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Soviet rubles became trash: where untold "riches" of the USSR times are buried

Anna OnishchenkoLife
Ruble dump

After the collapse of the Soviet Union, it is no exaggeration to say that tons of rubles had to be disposed of in some way. Strangely enough, the Soviets chose the cheapest option possible and simply threw them away.

Even today, you can see currency burial grounds located outside of civilization, where bags of Soviet money emerge from the stinking dirt. Blogger Lana Sator shared photos of such a dump.

After the collapse of the Soviet Union in 1991, the former republics began to introduce their currencies, so a problem arose: what to do with Soviet rubles. They no longer had any value, and the only correct solution was to recycle them. However, it turned out to be too expensive. A more budget-friendly option was to throw tons of bills into old abandoned missile silos.

Soviet rubles became trash: where untold ''riches'' of the USSR times are buried

There are still many such cemeteries far outside of settlements, but the most popular one is located in Russia in the Vladimir region at coordinates 56.3195, and 39.9587.

Soviet rubles became trash: where untold ''riches'' of the USSR times are buried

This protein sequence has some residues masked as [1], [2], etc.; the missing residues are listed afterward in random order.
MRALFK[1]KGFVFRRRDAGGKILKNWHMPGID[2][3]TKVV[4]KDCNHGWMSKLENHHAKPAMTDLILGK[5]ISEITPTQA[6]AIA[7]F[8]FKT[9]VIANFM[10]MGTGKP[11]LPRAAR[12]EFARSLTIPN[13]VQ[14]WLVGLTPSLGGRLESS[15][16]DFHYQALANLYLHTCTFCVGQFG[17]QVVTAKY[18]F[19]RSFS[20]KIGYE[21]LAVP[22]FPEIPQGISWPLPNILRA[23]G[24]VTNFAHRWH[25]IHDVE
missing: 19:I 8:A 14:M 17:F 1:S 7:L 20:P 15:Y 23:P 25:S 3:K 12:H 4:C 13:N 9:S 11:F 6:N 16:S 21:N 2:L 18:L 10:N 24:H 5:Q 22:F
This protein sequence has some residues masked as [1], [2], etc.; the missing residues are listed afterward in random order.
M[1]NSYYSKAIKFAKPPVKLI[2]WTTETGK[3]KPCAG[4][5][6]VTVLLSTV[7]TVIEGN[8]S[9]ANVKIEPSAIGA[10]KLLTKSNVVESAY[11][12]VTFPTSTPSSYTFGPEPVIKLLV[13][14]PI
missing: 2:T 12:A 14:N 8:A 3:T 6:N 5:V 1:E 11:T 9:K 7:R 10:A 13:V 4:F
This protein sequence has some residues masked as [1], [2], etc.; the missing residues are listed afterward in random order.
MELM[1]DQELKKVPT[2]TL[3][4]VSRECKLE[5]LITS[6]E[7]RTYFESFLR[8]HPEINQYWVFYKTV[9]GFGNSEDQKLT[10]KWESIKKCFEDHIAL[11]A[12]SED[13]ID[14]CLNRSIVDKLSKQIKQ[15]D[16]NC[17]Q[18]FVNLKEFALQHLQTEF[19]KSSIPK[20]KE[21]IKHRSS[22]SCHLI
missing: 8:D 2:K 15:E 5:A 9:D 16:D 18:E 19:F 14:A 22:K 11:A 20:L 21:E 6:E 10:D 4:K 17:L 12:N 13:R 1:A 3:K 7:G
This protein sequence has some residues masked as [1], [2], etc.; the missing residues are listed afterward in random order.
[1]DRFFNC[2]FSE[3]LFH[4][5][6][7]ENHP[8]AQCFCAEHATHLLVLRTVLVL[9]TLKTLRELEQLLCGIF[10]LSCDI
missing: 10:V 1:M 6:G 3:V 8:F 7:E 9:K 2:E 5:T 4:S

Usually, unwanted banknotes were disposed of or recycled.

They could, for example, be sent to a paper mill, where they were loaded into special boilers where steam was fed under high pressure. As a result, the ink was washed off the banknotes and they were broken down into fibers that could be reused to produce items such as paper towels or toilet paper. However, the process was labor-intensive and expensive and harmed the environment.

Soviet rubles became trash: where untold ''riches'' of the USSR times are buried

There were also attempts to use banknotes as fuel, but the special paper used to produce money gave off too much heat when burned. Due to the high temperature, it was necessary to use cement kilns. However, the process of such recycling was almost impossible to automate, which would have required heavy and dangerous manual labor.

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